apps might, in combination, spark insights about whether one
shops to avoid certain feelings or whether one can actually buy
happiness (e.g., through purchasing experiences versus objects).
This cross functionality will add to the value provided by any
given application and could guide therapeutic recommendations.
Advances in data visualization will help individuals and
clinicians investigate and act upon trends. Aggregating data
across applications could help people identify disease markers
and profiles. Such a data bank would allow people to examine
the relationships between different aspects of their health and
behavior in light of population trends.
Tomorrow’s systems will also help patients and others
share their personal information in a controlled fashion. It
is clear that people will want to share data from different
aspects of their lives with clinicians, family, friends and others,
and that sharing preferences will vary considerably across
individuals. Today, many people use social media and self-
tracking technologies to share data and advice with peers.
The opportunity to share self-tracking data on sites such as
PatientsLikeMe has contributed to an impressive bank of
public health data that is changing the way patients evaluate
their medical options. Next-generation therapies may involve
a layering of crowd-sourced solutions on clinical suggestions.
Increasingly, patients expect that when they provide data about
their symptoms or treatment responses, they will have access to
it for personal investigation and anonymous sharing with peers.
In this way, people invest and divest health data depending on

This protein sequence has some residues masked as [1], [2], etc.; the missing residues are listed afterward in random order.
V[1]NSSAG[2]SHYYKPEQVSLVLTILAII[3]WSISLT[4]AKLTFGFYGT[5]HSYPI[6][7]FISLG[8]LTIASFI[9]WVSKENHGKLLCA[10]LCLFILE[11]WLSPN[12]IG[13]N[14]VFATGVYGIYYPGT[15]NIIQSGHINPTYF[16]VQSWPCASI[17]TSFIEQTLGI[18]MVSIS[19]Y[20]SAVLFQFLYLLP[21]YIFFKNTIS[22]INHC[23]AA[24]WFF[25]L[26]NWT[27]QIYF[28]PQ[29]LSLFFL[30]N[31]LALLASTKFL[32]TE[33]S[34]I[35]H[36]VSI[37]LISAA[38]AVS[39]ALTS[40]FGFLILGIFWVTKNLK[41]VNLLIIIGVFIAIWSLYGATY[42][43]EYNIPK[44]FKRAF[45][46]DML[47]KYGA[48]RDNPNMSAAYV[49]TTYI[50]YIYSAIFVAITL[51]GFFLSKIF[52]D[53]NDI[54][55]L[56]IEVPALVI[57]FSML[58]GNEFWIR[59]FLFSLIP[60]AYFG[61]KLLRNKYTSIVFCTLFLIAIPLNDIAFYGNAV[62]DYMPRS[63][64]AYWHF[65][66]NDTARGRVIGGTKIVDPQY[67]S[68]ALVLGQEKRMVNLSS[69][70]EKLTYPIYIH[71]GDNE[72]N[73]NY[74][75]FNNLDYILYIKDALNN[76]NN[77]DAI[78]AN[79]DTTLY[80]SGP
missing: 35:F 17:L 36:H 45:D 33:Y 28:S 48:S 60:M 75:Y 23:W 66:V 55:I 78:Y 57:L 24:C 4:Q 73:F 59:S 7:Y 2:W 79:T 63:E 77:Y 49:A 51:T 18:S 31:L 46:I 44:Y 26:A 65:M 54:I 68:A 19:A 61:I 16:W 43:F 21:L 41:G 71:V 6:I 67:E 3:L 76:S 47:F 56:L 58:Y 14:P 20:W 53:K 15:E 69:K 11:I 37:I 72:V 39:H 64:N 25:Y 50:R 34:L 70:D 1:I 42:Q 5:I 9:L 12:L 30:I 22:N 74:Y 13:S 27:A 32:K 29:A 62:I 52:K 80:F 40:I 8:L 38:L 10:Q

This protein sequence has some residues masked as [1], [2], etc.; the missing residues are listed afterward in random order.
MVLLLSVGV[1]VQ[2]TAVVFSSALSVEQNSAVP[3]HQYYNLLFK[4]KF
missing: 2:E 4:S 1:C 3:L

by analyzing hundreds of speech qualities (Chang, Fisher, &
Canny, 2012), and to measure social dynamics related to well-
being (Lane et al., 2011). Ongoing research with machine
learning will combine many indicators from voice, expression,
movement and other behaviors detectable by smartphones.
The resulting emotional classifications may facilitate
meaningful assessment and highly tailored therapies.
Implications for clinicians and researchers
These advances in mobile technology will make mobile
technology increasingly relevant to mental health care. To
begin, they will provide clinicians with a more contextualized
understanding of patients’ struggles and an opportunity to
tailor treatment accordingly. Rich sets of population data will
eventually allow clinical researchers to redefine diagnostic
systems by examining clusters of symptoms and treatment
These advances will also allow clinicians to offer mobile
therapies as either adjuncts to or substitutes for psychotherapy,
addressing the need for affordable, nonstigmatizing and
effective treatment (Kazdin & Blase, 2011). Cognitive-behavioral therapy (CBT) is particularly amenable to mobile
interventions given its emphasis on self-monitoring and in situ
experimentation with alternative coping strategies. Preliminary
studies of mobile therapy based on CBT show promise.
Research has found that people use mobile therapies creatively
to increase self-awareness, cope with diverse stressors and
empathize with others (Morris et al., 2010).
Mobile tools and clinical interventions should complement
one another to create more psychologically intelligent
technologies and more sophisticated therapies. Early field